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NEWS | March 25, 2014

NRL's LASR Building Receives Design Award

By Julia Wyant

The design firm Wiley Wilson, of Lynchburg, Virginia has received the Grand Award from the American Council of Engineering Excellence Awards competition for the design of the U.S. Naval Research Laboratory's (NRL's), Laboratory for Autonomous Systems Research (LASR) building. The LASR building also won the council's Pinnacle Award, announced at the ACEC Virginia Gala on February 6th at the Jefferson Hotel, in Richmond, Virginia.

According to project manager from Wiley Wilson, Bob Bibee, Taken on the whole, this building has never been done before to our knowledge anywhere.

The projects this year were amazing, Nancy Israel, executive director of ACEC Virginia said in a news release. Wiley Wilson's unique Navy and Marine Corps training facility is a one-of-a-kind facility worldwide.

In attendance at the awards ceremony, were Mike Holland from Naval Facilities Command, and Dr. Richard Colton, Superintendent, of NRL's Chemistry Division. Colton noted, Felt like we were at the Academy Awards, everyone in their finest dress awaiting the announcement of the Pinnacle awardee...may I have the envelope please...and the winner is...Naval Research Laboratory, Laboratory for Autonomous System Research by Wiley Wilson, hurrah!

LASR, the 47,000-square-foot building, is a unique laboratory that provides specialized facilities to support highly innovative research in intelligent autonomy, sensor systems, power and energy systems, human-system interaction, networking and communications, and platforms. LASR supports a broad range of research related to autonomous systems, from basic to applied, and for integration across different disciplines. Some of its unique features include:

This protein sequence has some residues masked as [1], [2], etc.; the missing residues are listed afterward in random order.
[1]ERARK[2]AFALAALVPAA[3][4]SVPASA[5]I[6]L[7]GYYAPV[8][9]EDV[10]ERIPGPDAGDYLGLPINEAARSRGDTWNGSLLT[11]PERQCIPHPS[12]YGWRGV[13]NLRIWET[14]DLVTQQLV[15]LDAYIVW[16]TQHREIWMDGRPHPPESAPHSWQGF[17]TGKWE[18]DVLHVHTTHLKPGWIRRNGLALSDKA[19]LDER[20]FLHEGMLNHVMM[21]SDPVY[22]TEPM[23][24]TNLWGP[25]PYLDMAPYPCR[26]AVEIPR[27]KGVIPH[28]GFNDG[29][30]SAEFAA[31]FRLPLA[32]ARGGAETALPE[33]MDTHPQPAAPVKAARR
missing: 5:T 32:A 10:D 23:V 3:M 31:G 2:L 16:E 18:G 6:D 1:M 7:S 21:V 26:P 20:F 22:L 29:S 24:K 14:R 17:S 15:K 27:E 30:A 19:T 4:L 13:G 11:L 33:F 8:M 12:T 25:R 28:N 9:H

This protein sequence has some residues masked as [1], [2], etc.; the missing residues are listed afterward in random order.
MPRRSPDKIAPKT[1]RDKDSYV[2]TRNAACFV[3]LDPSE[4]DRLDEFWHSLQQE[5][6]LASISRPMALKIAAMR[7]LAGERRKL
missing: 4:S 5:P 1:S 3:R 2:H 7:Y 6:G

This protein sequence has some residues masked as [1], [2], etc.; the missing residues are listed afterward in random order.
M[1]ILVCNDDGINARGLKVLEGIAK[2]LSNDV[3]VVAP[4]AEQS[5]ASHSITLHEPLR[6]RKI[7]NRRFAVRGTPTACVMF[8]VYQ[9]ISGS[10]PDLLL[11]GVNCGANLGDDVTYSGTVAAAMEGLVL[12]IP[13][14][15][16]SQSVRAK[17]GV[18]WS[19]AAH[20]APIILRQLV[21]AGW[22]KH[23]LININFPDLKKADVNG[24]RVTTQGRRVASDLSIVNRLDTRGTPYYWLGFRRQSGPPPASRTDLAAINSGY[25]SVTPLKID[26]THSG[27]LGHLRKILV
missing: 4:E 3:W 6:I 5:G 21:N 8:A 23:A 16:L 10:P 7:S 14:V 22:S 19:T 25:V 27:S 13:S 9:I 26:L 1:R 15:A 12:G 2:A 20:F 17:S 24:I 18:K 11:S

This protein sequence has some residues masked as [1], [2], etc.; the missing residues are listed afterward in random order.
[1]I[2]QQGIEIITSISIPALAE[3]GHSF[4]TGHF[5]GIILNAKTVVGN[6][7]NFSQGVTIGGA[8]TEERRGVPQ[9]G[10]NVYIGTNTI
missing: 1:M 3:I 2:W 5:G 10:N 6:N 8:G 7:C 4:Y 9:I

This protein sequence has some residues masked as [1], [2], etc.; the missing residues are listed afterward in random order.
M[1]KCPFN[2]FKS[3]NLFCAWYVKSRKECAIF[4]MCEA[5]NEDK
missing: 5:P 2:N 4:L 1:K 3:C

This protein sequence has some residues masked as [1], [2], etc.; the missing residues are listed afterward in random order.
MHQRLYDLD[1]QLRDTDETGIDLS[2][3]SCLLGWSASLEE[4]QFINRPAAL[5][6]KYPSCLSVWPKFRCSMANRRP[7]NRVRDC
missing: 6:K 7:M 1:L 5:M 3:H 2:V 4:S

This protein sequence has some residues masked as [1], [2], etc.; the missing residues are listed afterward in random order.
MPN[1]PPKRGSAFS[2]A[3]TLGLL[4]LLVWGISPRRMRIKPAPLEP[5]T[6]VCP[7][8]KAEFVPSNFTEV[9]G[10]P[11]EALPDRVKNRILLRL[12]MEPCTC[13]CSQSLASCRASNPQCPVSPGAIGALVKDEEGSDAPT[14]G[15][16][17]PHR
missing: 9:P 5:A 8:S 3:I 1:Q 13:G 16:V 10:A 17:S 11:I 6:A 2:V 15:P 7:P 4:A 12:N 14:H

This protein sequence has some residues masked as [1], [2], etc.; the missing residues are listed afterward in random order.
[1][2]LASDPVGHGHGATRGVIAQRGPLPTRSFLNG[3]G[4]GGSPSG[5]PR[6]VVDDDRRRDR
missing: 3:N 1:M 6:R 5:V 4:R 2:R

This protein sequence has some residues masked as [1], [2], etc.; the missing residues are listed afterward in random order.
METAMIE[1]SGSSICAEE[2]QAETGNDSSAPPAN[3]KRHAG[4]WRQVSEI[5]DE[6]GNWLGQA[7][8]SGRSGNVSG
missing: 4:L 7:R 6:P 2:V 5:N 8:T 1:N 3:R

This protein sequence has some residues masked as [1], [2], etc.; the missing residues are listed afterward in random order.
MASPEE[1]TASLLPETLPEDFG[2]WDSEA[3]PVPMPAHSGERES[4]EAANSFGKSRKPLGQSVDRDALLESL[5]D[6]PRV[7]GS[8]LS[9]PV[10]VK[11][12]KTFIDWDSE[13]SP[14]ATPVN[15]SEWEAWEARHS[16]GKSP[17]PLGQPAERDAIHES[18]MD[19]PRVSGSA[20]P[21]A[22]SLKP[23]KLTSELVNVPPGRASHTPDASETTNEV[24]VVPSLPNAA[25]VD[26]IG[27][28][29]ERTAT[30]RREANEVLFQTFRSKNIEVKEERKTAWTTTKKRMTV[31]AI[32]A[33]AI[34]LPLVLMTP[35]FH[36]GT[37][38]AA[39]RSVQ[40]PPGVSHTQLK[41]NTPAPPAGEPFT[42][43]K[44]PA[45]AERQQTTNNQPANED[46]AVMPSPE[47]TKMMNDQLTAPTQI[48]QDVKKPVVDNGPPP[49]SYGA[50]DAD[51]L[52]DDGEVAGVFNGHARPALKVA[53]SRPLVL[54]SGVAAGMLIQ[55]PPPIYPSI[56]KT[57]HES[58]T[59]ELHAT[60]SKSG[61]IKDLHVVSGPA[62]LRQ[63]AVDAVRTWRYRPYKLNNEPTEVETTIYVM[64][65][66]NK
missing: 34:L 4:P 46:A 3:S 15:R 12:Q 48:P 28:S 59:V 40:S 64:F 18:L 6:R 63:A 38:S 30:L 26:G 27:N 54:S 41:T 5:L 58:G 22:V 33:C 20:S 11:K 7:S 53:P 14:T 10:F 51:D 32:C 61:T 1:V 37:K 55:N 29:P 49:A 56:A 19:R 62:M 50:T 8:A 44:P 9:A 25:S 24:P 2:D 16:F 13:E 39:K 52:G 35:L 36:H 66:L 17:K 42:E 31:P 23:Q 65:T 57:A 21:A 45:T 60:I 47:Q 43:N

• Prototyping High Bay, which can be used for small autonomous air and ground vehicles, and the people who work with them. This space contains the world's largest real-time motion capture volume, allowing scientists to get extremely accurate ground truth of the motion of vehicles and people, as well as allowing closed loop control of systems.
  • Littoral High Bay, which features a 45-foot by 25-foot by 5.5-foot deep pool with a wave generator capable of producing directional waves, and a slope that allows littoral environments to be recreated.
  • Desert High Bay, which contains a 40-foot by 14-foot area of sand 2.5-feet deep, and contains 18-foot-high rock walls that allow testing of robots and sensors in a desert-like environment.
  • Tropical High Bay, which is a 60-foot by 40-foot greenhouse that contains a re-creation of a southeast Asian rain forest.
  • Outdoor test range, which is a 1/3rd acre highland forest with a waterfall, stream and pond, and terrain of differing difficulty including large boulder structures and earthen berms.
  • Electrical and machine shops, which allow prototypes to be constructed. The facility includes several types of 3D prototyping machines allowing parts to be directly created from CAD drawings. LASR also has a dedicated sensor lab that includes large environmental and altitude chambers and an anechoic chamber, as well as a power and energy lab.

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